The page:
Marnie MacGraw wants an ordinary life—a husband, kids, and a minivan in the suburbs. Now that she’s marrying the man of her dreams, she’s sure this is the life she’ll get. Then Marnie meets Blix Holliday, her fiancé’s irascible matchmaking great-aunt who’s dying, and everything changes—just as Blix told her it would.
When her marriage ends after two miserable weeks, Marnie is understandably shocked. She’s even more astonished to find that she’s inherited Blix’s Brooklyn brownstone along with all of Blix’s unfinished “projects”: the heartbroken, oddball friends and neighbors running from happiness. Marnie doesn’t believe she’s anything special, but Blix somehow knew she was the perfect person to follow in her matchmaker footsteps.
And Blix was also right about some things Marnie must learn the hard way: love is hard to recognize, and the ones who push love away often are the ones who need it most.
This is a wonderfully written book that is completely different from what I expected when I picked it up based on the cover and title and blurb.
Now, this will probably lead to very polarizing opinions as some might love how the book turns out and some may be disappointed because they were promised a nice fun chick lit from the three things I mentioned above.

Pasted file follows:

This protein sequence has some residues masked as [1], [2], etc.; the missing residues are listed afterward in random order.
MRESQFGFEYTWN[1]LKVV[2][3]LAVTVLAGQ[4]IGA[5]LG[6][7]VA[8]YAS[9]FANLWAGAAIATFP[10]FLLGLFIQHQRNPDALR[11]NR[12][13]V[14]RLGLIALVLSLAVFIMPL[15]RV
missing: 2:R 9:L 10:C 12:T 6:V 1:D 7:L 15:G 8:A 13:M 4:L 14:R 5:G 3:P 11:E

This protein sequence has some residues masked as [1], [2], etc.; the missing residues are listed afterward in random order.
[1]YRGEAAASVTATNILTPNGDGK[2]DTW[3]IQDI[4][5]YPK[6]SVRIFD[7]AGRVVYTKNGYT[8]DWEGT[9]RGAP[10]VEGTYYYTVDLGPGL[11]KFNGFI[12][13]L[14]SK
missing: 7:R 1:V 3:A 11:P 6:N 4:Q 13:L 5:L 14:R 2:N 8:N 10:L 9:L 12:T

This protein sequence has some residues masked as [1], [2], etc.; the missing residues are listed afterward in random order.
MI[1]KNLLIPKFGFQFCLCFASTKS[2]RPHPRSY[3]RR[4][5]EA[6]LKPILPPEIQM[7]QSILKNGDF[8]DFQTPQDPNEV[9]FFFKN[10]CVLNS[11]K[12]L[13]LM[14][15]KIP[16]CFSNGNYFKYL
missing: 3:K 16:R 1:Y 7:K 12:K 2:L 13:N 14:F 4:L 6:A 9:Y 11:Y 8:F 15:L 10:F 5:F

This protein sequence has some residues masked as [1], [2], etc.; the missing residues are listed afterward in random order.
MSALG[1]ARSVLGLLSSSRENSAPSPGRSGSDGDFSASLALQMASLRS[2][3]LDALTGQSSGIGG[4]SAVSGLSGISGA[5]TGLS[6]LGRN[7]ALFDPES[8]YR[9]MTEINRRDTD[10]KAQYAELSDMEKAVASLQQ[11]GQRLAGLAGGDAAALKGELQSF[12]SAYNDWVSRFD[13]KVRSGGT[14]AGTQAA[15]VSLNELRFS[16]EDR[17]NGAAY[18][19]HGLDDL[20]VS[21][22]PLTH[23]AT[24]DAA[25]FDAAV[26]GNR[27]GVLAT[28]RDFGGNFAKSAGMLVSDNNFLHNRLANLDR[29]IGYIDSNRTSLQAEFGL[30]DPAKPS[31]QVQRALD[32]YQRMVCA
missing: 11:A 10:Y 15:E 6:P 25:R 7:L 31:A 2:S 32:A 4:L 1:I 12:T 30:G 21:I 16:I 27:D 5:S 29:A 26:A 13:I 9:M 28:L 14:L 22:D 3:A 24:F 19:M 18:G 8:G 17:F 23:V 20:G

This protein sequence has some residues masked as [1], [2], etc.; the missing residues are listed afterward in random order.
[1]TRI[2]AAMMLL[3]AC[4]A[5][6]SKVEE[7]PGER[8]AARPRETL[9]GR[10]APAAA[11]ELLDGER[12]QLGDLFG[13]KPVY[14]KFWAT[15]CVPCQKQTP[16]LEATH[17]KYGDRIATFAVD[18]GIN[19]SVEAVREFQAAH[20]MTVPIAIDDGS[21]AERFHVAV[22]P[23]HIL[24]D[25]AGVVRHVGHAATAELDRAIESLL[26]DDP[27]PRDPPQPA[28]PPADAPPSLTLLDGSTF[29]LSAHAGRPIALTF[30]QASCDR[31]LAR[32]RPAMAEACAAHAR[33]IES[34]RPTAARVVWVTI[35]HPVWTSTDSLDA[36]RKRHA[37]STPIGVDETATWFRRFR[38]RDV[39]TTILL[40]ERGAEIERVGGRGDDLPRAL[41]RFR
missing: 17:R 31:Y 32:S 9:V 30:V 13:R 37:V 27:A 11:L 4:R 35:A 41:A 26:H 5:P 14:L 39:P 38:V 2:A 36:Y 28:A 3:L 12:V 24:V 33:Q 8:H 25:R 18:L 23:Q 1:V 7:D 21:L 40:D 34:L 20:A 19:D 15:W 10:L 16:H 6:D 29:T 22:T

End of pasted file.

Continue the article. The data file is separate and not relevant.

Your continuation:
But a nice fun chick lit is not what you get.
You get a well written, poignant tale of life and love and magic. There are sentences in the book to be savored. There are sentences to go back and read. And highlight. And write it down on a piece of paper and stick it on your wall. I’m not saying I did that, but I did that.
The lead character are wonderful. Blix is an amazing character. She’s the great-aunt I want. Honestly. And Marnie had a good character arc but I would have liked to see the ending a little more natural. It felt slightly forced but it didn’t detract from the book all that much, to be honest. It was a lovely story arc after all.
I adore Blix. I liked her more than Marnie, which is saying something because Marnie gets much more time and many more pages. There’s something about hints of magic that immediately draw me into a book. I don’t know what it is but a mere suggestion of unknowable forces at play makes me feel all warm inside. They’re good forces. And good people like Blix harnessing them.
Blix’s house has a personality of its own and is as much a lead character of the book as Blix and Marnie. The descriptions of the house are delicious and I could imagine that splendid decaying house that was full of so much love and happiness and good times. And good magic.